Drop below a file to stamp it: its .ots OpenTimestamps receipt
will be downloaded automatically. The hash of the file will be calculated inside your
browser preserving your privacy.
Alternatively, drop below an .ots receipt/proof file to verify it.
Drop here a file to stamp OR an .ots receipt/proof file to verify
A timestamp proves that some data existed prior to some point in time. The OpenTimestamps protocol defines an open standard consisting in a set of operations for creating provable blockchain timestamps and later independently verifying them.
An OpenTimestamps calendar server provides aggregation of multiple documents allowing to timestamp all of them at the same time using just a single blockchain transaction. Moreover, a calendar server can offer its services to multiple remote OpenTimestamps clients. While anyone could realize a timestamp with the permissionless blockchain(s) by paying the transaction fees, OpenTimestamps public servers are free to use without any registration or API key.
While the OpenTimestamps protocol is blockchain agnostic, a timestamp is as reliable as the used blockchain:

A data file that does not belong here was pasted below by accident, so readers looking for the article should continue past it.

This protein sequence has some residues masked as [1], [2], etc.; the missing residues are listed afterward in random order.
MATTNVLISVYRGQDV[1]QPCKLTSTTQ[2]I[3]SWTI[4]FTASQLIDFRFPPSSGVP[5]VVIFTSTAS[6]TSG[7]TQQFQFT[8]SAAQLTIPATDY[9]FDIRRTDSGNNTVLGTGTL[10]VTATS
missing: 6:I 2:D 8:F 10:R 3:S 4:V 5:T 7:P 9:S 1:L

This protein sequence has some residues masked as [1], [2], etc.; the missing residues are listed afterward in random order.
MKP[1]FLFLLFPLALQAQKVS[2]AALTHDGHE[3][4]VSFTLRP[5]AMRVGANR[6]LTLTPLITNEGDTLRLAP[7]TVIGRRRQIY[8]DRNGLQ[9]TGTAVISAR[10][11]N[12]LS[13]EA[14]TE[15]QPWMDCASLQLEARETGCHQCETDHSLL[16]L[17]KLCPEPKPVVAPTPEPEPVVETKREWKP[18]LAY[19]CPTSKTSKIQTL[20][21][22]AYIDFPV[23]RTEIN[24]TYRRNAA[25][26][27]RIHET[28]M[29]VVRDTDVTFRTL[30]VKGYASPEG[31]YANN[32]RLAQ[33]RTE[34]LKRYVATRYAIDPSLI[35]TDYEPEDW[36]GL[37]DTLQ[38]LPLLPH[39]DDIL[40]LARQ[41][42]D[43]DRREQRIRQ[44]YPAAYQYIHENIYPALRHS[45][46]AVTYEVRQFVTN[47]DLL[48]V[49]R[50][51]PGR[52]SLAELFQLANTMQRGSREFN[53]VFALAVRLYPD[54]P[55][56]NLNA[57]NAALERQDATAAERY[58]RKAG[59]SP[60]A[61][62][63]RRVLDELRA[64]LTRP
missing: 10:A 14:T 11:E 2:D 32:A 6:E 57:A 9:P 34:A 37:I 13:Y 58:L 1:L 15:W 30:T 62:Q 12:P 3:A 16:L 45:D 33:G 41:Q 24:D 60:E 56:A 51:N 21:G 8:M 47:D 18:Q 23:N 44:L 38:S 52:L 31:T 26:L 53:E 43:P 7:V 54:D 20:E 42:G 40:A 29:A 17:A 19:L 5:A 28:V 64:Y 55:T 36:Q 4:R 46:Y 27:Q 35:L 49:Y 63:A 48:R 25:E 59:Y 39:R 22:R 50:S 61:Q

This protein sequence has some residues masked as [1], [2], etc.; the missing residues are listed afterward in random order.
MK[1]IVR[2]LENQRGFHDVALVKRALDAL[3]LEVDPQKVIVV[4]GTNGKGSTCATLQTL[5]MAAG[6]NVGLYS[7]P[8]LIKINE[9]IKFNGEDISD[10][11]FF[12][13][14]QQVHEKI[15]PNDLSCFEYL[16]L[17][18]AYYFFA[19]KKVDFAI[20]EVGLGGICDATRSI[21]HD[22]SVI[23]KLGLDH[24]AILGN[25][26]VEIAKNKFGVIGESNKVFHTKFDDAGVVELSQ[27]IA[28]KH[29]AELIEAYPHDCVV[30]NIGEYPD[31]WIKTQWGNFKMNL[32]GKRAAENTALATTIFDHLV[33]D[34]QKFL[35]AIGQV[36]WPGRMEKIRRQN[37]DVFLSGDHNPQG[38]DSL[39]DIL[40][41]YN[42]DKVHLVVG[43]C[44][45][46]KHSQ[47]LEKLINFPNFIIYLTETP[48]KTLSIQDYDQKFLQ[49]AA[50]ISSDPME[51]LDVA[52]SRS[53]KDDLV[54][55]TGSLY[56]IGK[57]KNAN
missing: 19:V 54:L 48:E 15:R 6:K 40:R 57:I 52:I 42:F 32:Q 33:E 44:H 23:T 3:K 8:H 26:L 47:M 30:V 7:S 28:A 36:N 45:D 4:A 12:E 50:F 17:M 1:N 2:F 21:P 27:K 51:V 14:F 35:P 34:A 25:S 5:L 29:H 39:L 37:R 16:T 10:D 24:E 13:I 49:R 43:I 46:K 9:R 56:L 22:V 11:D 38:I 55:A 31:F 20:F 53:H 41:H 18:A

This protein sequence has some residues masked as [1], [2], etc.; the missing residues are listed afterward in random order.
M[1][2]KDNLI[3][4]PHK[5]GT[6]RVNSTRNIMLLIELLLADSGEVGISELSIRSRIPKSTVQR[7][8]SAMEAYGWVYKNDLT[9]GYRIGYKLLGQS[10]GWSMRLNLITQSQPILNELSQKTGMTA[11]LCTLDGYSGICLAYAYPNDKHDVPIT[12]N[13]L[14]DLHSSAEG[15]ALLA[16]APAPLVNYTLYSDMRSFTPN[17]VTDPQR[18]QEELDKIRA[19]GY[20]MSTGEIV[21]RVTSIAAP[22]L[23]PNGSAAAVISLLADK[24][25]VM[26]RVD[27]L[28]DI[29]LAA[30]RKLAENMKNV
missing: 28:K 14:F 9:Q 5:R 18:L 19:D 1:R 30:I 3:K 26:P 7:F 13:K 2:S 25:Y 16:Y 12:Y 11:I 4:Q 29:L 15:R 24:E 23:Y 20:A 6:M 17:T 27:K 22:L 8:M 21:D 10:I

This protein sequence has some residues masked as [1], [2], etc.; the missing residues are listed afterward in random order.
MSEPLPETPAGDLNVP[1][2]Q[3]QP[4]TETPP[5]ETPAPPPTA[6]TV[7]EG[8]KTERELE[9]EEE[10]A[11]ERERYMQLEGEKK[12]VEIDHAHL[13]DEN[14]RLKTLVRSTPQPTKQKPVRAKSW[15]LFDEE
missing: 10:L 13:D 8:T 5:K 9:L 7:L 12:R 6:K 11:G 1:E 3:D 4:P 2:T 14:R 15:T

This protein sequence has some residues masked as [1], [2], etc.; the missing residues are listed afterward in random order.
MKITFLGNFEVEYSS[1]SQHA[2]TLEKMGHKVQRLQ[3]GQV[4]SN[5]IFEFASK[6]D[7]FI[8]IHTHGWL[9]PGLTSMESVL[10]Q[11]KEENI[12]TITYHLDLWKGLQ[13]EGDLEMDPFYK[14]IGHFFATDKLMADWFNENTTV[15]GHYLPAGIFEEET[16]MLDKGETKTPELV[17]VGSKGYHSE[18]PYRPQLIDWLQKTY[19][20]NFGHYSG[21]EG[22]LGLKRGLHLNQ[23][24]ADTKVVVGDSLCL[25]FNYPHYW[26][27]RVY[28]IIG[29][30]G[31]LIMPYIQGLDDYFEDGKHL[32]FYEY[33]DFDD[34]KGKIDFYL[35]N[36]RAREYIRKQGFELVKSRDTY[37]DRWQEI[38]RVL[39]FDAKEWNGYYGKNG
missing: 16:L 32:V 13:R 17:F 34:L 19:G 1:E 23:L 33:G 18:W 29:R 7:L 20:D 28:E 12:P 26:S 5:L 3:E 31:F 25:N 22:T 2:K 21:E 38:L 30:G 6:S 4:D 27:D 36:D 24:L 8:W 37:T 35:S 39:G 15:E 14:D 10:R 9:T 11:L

- very reliable when using Bitcoin because that blockchain is secured by huge computational power (proof-of-work);
- much less reliable with other public permissionless blockchain;
- when used with private permissioned blockchain its reliability depends on the reliability of the chain governance: in that case traditional certification authorities are probably better.
This webpage is an interface to create timestamp proofs using the facilities provided by the OpenTimestamps public free bitcoin calendar servers: Bitcoin's blockchain is used as a timestamp notary, i.e. the proof is attested in a Bitcoin block header. Timestamps can be verified independently using a local Bitcoin Core node; anyway, since a web-page cannot access the local filesystem, this page relies on public block-explorers for verification.
It should be obvious, but it is worth mentioning that timestamping (using the OpenTimestamps protocol or any alternative approach):
- does not prove authorship (that should be proved using a digital signature);
- does not ensure veracity of the timestamped document.
For a step by step tutorial about OpenTimestamps, see www.dgi.io/ots/tools